If you envision a cruise in the Mediterranean, then Italy is sure to come to mind. Italy exists in the heart of the Mediterranean, and the country’s boot like shape could be an advertisement for the millions of people who step onto the cruise ships there each year. Its prime location makes Italy a great launching pad for a holiday. It is the gateway to the Mediterranean word. Italian cruises offer trips around the ports of Italy, as well as to islands like Corsica, Malta and Sardina. However, if you are in the mood for adventure and distant shores, then there are a variety of different destinations to choose from. The majority of cruises depart out of the port of Civitavecchia, which is about 70 km outside of Rome, but their final destinations vary considerably. From Morocco and northern Africa to Turkey and Greece, the cruise ships take advantage of the fact that the Mediterranean is a vast and expansive waterway and the link between different countries and continents. Whether you set off for foreign countries or cruise around the ports of Italy, the Mediterranean Sea will be crystal blue and the sunshine twinkling like a glass of Pinot Grigio.
The most difficult aspect of planning an Italian cruise is deciding where to go. If you have never been to Italy before, then exploring its coastal towns and ports is a good place to start. The Italian Riviera, otherwise known as the Lugurian Riviera, stretches from the Cote d’ Azur region of France to Capo Corvo. The city of Genoa is the focal point of the Italian Riviera, and many cruise lines operate out of this old fishing port. The Italian Riviera is different than the French Riviera. It is charming and rustic. Its hillside villages lack the glamour and polish of places like Cannes and Monaco. The sheer cliffs and sandy beaches are captivating, and you feel like you are lost in time and a million miles away from the clamour of Rome or Florence. Portofino, Lerici and Cinque Terre are some of the most popular destinations on the Italian Riviera.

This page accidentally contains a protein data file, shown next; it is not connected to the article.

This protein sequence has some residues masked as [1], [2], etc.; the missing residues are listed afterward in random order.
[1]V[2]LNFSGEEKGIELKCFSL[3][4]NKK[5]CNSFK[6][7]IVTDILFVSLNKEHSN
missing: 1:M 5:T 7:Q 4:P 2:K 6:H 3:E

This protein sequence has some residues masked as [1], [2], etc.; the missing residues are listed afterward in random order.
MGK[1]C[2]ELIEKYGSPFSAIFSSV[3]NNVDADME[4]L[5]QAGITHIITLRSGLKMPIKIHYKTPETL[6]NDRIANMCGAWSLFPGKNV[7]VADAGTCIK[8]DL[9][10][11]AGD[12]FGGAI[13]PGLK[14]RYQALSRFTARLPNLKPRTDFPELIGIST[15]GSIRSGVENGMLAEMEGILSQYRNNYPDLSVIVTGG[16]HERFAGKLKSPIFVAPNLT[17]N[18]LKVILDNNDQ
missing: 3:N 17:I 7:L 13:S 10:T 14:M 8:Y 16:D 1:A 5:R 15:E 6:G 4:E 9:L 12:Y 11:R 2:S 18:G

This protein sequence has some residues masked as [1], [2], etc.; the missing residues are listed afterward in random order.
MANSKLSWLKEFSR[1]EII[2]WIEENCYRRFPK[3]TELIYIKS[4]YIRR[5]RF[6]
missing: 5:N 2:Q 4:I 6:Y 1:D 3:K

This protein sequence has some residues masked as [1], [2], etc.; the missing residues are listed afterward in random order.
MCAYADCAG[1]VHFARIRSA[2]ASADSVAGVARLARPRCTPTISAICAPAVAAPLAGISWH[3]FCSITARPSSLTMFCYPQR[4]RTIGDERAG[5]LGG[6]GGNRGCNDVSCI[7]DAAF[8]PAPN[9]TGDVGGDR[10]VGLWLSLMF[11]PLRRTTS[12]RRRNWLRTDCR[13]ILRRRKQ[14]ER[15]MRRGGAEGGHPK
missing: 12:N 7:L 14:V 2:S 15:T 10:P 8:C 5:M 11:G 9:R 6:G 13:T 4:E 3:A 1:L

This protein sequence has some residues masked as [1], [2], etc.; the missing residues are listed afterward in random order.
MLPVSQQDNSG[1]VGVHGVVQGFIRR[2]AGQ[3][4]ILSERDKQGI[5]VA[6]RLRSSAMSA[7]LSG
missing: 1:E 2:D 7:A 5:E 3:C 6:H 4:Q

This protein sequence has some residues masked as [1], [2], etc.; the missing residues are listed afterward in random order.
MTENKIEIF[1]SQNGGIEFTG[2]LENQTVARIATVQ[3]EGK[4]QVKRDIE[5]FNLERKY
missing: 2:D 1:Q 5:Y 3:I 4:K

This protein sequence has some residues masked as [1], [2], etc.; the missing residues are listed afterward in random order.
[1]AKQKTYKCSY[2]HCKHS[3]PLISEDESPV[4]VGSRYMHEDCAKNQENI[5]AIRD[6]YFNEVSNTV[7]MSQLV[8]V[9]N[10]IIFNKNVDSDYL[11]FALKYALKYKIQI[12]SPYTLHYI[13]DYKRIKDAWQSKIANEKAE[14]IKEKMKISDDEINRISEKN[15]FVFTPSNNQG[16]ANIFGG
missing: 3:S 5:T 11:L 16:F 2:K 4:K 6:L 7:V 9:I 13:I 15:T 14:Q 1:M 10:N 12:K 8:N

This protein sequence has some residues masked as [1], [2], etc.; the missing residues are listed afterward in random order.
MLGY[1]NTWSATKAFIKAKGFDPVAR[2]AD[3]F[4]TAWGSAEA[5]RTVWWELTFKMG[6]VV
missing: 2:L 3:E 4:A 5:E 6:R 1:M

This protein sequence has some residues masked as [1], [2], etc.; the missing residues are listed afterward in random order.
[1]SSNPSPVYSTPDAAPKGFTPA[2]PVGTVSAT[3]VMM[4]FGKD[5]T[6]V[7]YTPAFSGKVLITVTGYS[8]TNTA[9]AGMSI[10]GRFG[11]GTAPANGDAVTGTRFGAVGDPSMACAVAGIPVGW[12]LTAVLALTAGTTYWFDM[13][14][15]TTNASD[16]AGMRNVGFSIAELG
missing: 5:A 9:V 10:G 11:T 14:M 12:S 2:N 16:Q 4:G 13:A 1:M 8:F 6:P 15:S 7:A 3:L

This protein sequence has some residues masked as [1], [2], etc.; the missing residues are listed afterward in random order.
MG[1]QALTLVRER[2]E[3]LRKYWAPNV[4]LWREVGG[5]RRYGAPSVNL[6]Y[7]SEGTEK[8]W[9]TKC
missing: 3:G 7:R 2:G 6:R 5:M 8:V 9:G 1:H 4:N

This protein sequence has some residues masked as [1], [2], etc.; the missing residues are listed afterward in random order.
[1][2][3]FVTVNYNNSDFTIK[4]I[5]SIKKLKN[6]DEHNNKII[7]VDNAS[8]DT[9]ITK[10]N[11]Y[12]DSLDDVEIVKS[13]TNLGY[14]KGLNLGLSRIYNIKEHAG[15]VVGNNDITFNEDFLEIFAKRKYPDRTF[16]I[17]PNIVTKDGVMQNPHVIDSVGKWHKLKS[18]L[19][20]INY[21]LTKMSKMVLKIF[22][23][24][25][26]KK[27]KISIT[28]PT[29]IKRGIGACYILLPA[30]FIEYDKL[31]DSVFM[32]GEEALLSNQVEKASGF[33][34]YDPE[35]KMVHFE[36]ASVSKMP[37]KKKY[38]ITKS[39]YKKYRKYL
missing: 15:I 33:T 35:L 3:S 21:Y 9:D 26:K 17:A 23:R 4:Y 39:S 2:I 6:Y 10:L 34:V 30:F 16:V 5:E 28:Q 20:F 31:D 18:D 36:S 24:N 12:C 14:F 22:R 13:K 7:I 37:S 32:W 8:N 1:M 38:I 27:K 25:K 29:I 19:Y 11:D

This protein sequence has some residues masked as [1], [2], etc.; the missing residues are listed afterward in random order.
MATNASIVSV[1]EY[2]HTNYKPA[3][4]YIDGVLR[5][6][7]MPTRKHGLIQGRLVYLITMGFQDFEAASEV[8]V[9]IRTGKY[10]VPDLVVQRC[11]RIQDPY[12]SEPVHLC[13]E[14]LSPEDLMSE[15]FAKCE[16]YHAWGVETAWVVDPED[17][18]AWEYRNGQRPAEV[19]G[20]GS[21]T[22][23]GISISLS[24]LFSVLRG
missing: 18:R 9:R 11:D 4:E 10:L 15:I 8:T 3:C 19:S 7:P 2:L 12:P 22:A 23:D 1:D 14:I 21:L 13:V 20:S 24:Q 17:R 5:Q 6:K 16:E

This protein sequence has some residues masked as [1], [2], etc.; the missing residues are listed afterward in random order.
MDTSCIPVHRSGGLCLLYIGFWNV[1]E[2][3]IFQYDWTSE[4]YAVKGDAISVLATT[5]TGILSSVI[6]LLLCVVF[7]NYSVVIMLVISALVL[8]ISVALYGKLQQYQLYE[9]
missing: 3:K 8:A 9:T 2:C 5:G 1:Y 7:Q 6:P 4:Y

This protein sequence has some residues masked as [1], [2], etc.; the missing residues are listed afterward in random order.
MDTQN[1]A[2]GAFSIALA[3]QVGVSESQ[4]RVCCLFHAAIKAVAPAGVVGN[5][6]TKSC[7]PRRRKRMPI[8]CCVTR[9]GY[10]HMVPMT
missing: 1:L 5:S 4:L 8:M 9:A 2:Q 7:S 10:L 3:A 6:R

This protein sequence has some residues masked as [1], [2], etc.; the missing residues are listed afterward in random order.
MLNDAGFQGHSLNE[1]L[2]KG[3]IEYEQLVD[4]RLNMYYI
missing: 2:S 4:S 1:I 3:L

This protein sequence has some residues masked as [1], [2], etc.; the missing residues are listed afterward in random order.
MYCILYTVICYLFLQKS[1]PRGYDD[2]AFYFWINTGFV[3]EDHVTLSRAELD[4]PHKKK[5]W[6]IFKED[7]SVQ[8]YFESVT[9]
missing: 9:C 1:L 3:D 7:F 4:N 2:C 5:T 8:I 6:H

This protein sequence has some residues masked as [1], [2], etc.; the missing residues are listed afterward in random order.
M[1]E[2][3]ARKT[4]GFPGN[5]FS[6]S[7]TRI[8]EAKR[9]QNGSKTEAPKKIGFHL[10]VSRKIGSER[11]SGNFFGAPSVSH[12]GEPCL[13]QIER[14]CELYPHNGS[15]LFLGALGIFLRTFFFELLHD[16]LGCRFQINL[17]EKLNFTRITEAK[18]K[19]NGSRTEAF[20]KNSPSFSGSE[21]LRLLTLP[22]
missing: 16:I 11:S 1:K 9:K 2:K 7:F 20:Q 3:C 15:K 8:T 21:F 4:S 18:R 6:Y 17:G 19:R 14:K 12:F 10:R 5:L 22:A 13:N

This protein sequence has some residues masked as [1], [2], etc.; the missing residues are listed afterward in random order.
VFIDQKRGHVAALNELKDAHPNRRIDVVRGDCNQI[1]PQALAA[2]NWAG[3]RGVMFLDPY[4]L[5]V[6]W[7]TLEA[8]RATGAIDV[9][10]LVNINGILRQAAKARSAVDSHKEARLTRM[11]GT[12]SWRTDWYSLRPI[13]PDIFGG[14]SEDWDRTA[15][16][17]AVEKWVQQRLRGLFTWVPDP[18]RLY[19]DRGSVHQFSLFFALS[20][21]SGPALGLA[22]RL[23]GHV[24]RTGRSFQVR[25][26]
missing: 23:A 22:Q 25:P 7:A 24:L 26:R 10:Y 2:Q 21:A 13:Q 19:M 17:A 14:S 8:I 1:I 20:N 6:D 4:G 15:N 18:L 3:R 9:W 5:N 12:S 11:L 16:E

After exploring the Italian Riviera the cruise ship heads south. Naples, Palermo and Sicily are all high-trafficked ports of call. However, the culmination and grand finale of any round trip cruise of Italy is Venice, and it only makes sense, as this enchanting city with the Grand Canal and 100 islands was once the Mediterranean’s most formidable shipping power. The vast wealth and cultural riches of its empire is seen today in the form of majestically faded palazzos, ornate churches, palaces and bridges. The tangled waterways and narrow canals are best navigated by gondolas or vaporettis.
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